Regina Haynie recently finished a six-week CDSMP class in Clinton, and says she would “absolutely” recommend the course to people who have chronic conditions.
Haynie lives with two chronic conditions, both diagnosed just after the death of her husband.
“People with chronic conditions feel isolated and alone,” Haynie said. “By getting us together in a group, we were able to share some of our concerns, open up about concerns, and learn how others deal with it. Then you know you are not alone.”
The proven practices for self-management are based on an ongoing series of studies conducted at Stanford University School of Medicine.
Topics include:
–Techniques to deal with problems such as frustration, fatigue, pain and isolation.
–Appropriate exercise for maintaining and improving strength, flexibility and endurance.
–Appropriate use of medications.
–Communicating effectively with family, friends, and health professionals.
–Decision making.
–Evaluation of new treatments.
Sharon and Walter Johnson, of Warsaw, also attended the Clinton class.
“For the two of us, it was more reinforcement we were doing the right thing.” said Sharon, who has lived with chronic pain for 31 years. “There were a lot of good resources.”
Materials, including the book “Living a Healthy Life with Chronic Conditions,” will be provided. The book contains information and tips to help people manage chronic conditions daily while doing the things they need and want to do.
Participants make weekly action plans, share experiences, and help each other solve problems they encounter in creating and carrying out their self-management program.
“Doing the weekly plans made us stop and think about what you are doing right and what you need to improve on,” Sharon Johnson said.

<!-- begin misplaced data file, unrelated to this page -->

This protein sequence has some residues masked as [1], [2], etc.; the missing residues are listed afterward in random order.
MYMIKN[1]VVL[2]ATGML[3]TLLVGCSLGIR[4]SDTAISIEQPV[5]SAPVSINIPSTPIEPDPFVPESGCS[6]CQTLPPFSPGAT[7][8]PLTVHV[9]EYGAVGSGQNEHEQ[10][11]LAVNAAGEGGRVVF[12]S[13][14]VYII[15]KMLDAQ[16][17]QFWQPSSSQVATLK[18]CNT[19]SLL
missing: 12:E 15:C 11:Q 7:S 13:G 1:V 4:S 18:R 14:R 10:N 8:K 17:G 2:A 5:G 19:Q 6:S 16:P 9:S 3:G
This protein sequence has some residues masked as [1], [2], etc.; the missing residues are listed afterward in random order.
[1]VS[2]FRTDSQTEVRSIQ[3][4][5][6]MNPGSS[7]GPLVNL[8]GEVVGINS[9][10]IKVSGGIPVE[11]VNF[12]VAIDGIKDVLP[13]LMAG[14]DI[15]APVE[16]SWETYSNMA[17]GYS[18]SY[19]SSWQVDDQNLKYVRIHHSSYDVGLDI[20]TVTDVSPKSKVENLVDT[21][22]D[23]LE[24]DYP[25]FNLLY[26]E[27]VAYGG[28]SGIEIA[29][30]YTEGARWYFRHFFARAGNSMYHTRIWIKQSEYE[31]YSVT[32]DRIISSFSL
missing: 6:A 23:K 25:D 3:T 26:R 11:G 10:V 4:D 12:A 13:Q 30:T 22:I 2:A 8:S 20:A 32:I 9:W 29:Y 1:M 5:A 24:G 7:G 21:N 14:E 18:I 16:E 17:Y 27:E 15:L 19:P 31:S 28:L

Walter Johnson lives with diabetes and high blood pressure. He said the course “made you be honest with yourself. You had to make yourself stick to the plan. It’s easy to set up a plan, for your own health, and your own future health, but it’s harder to stick to it and be honest with yourself.”

Date: April 5, 2019 | Category: News

Do you help someone who has dementia? Are you new to the caregiver role or need some fresh ideas? If so, Care Connection for Aging Services may be able to provide some specialized family caregiver training at no cost to you.
Nationally, about 34 million family caregivers help adults 50-plus in their homes, many times without any guidance or education.
The area agency on aging’s Family Caregiver Program is seeking participants for a caregiver education program that provides practical advice and support for caregivers of people with dementia.
The topics covered include: basic daily care, everyday activities, restlessness and anxiety, injury prevention and safety, anger, mealtimes, bladder and bowel problems, self-care, communication, sleep, bathing, wandering, transferring, brain health, driving and dementia, and balancing work with caregiving.
“The program is aimed at making the life of the caregiver a little bit easier,” said Marilyn Gunter, Director of Care Management for Care Connection. “We want to reduce physical and emotional stress that comes with caregiving.”
During a one-on-one visit, a Care Connection Care Manager will evaluate the capacities of the person with dementia; provide information about the disease, including caregiving strategies and community resources; evaluate potential safety risks and offer appropriate assistive devices; and work with the caregiver to develop a care plan so that the person with dementia may stay at home as long as possible.